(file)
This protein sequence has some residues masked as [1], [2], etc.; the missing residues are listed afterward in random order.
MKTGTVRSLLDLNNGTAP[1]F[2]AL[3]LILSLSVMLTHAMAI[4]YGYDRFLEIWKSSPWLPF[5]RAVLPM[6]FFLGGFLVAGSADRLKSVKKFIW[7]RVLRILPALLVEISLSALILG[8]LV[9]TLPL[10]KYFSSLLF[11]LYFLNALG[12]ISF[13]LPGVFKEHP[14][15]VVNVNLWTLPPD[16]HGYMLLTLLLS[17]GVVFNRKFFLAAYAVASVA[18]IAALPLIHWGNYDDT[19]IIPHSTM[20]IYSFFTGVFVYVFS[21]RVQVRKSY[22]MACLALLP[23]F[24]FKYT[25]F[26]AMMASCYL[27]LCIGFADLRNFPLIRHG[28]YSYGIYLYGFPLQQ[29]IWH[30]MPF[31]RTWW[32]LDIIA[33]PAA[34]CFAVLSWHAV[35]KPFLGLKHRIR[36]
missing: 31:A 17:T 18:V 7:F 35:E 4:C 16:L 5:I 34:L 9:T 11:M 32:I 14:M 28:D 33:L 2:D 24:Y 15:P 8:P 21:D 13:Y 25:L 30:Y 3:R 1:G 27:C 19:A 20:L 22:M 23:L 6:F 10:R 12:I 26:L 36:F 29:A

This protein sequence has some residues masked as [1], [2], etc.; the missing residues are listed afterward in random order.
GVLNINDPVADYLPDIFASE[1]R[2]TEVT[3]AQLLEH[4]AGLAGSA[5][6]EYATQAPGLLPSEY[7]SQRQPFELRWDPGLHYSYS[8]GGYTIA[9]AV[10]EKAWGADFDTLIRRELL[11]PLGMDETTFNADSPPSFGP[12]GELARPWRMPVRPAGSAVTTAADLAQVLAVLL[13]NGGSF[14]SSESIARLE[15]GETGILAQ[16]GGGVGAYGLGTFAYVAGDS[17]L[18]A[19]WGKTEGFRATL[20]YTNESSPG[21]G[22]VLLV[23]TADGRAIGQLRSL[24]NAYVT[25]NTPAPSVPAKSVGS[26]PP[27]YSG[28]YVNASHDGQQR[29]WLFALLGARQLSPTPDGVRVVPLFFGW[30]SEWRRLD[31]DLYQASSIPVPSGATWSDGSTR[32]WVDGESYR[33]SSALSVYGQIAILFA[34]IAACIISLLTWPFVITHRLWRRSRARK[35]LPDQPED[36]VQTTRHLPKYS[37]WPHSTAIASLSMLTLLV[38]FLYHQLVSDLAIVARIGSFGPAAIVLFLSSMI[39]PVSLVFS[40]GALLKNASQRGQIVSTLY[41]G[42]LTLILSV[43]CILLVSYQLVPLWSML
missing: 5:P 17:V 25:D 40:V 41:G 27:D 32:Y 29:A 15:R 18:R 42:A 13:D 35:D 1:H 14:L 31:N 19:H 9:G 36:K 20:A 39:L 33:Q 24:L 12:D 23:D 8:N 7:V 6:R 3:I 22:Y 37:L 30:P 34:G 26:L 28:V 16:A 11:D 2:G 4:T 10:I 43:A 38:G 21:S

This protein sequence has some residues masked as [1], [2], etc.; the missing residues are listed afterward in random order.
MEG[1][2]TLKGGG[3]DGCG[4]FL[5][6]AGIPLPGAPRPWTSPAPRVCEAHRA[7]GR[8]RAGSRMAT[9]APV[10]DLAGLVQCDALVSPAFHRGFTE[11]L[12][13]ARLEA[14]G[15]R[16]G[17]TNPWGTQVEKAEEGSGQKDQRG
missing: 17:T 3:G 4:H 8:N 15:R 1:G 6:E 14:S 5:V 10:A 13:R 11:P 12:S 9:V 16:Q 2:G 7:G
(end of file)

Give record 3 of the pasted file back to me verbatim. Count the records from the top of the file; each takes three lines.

This protein sequence has some residues masked as [1], [2], etc.; the missing residues are listed afterward in random order.
MEG[1][2]TLKGGG[3]DGCG[4]FL[5][6]AGIPLPGAPRPWTSPAPRVCEAHRA[7]GR[8]RAGSRMAT[9]APV[10]DLAGLVQCDALVSPAFHRGFTE[11]L[12][13]ARLEA[14]G[15]R[16]G[17]TNPWGTQVEKAEEGSGQKDQRG
missing: 17:T 3:G 4:H 8:N 15:R 1:G 6:E 14:S 5:V 10:A 13:R 11:P 12:S 9:V 16:Q 2:G 7:G